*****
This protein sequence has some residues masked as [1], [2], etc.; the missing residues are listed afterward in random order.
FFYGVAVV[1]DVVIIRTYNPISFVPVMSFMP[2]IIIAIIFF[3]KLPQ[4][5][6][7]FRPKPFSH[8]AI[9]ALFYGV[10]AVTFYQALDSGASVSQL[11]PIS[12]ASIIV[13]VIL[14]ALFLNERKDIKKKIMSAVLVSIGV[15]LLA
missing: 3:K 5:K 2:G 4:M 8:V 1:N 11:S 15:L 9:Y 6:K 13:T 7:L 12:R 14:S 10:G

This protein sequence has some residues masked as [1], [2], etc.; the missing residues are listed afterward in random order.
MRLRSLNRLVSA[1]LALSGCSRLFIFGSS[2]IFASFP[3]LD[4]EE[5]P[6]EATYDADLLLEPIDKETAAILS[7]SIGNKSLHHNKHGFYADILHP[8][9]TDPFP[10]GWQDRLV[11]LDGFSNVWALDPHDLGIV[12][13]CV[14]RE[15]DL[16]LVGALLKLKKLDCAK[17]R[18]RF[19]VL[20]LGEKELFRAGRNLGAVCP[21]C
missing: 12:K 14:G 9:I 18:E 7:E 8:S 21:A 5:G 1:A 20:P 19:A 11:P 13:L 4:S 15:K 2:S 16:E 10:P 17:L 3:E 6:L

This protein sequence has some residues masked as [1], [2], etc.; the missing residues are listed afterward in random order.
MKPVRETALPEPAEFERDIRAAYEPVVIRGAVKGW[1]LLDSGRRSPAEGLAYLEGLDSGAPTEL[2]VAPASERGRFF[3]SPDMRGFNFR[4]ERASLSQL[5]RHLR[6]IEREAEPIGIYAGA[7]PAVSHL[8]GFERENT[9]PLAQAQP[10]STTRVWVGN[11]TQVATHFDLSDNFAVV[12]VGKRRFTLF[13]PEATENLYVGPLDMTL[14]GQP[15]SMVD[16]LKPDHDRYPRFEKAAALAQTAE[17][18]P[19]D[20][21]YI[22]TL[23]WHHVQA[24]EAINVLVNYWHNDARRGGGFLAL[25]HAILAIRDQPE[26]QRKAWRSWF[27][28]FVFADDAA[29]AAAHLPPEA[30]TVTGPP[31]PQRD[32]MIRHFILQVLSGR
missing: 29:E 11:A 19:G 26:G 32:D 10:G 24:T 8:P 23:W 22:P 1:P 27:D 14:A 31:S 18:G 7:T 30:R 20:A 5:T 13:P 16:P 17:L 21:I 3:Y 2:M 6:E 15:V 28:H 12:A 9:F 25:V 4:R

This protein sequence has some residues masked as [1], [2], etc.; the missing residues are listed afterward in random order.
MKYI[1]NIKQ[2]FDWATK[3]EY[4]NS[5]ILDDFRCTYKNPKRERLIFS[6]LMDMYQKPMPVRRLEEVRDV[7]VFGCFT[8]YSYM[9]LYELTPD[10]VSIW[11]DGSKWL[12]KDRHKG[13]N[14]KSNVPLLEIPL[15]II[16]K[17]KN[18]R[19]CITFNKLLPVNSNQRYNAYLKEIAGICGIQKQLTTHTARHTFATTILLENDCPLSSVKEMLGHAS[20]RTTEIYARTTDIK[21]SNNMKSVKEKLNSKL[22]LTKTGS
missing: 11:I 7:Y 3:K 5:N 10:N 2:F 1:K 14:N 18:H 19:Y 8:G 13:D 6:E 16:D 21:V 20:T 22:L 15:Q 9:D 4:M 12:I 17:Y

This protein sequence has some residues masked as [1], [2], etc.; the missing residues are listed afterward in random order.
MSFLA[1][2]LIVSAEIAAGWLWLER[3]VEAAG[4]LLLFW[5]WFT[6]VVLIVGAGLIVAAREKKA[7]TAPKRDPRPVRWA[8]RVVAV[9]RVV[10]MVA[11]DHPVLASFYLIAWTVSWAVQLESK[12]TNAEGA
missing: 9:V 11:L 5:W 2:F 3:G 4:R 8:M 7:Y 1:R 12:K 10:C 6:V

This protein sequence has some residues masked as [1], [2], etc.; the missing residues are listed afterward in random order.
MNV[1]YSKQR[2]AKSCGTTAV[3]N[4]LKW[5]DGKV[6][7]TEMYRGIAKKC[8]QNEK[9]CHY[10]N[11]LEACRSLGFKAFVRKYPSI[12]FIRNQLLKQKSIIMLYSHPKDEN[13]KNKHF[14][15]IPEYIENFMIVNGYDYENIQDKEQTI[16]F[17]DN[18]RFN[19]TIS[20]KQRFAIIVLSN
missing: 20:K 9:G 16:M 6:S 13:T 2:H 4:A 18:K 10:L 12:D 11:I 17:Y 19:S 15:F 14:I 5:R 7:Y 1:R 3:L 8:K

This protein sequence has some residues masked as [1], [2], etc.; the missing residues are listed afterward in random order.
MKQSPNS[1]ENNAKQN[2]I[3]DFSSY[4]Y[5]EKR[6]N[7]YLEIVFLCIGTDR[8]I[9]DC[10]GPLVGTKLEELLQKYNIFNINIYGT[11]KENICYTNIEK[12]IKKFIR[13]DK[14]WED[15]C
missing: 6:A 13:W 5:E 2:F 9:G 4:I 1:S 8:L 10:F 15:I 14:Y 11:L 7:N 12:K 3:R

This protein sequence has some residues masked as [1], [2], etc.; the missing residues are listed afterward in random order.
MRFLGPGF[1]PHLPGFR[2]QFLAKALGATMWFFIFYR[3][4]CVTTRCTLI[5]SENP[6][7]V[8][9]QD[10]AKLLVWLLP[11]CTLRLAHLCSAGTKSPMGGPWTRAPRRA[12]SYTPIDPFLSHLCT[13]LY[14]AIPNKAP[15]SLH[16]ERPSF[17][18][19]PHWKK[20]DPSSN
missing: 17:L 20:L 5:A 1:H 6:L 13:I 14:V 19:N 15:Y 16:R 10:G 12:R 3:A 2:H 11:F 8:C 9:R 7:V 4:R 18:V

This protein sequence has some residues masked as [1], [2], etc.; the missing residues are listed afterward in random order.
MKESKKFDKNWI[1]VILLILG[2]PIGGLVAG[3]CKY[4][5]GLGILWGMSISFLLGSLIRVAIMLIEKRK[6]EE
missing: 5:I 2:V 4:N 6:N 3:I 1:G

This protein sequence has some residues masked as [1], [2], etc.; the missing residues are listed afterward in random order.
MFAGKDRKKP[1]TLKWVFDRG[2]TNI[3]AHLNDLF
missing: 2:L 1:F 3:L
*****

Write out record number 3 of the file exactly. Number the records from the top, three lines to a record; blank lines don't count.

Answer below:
This protein sequence has some residues masked as [1], [2], etc.; the missing residues are listed afterward in random order.
MKPVRETALPEPAEFERDIRAAYEPVVIRGAVKGW[1]LLDSGRRSPAEGLAYLEGLDSGAPTEL[2]VAPASERGRFF[3]SPDMRGFNFR[4]ERASLSQL[5]RHLR[6]IEREAEPIGIYAGA[7]PAVSHL[8]GFERENT[9]PLAQAQP[10]STTRVWVGN[11]TQVATHFDLSDNFAVV[12]VGKRRFTLF[13]PEATENLYVGPLDMTL[14]GQP[15]SMVD[16]LKPDHDRYPRFEKAAALAQTAE[17][18]P[19]D[20][21]YI[22]TL[23]WHHVQA[24]EAINVLVNYWHNDARRGGGFLAL[25]HAILAIRDQPE[26]QRKAWRSWF[27][28]FVFADDAA[29]AAAHLPPEA[30]TVTGPP[31]PQRD[32]MIRHFILQVLSGR
missing: 29:E 11:A 19:G 26:G 32:D 10:G 24:T 8:P 23:W 22:P 1:P 27:D 14:A 31:S 18:G 7:T 30:R 20:A 5:T 13:P 16:P 17:L 21:I 3:Y 2:M 6:E 15:V 28:H 12:A 9:F 25:V 4:R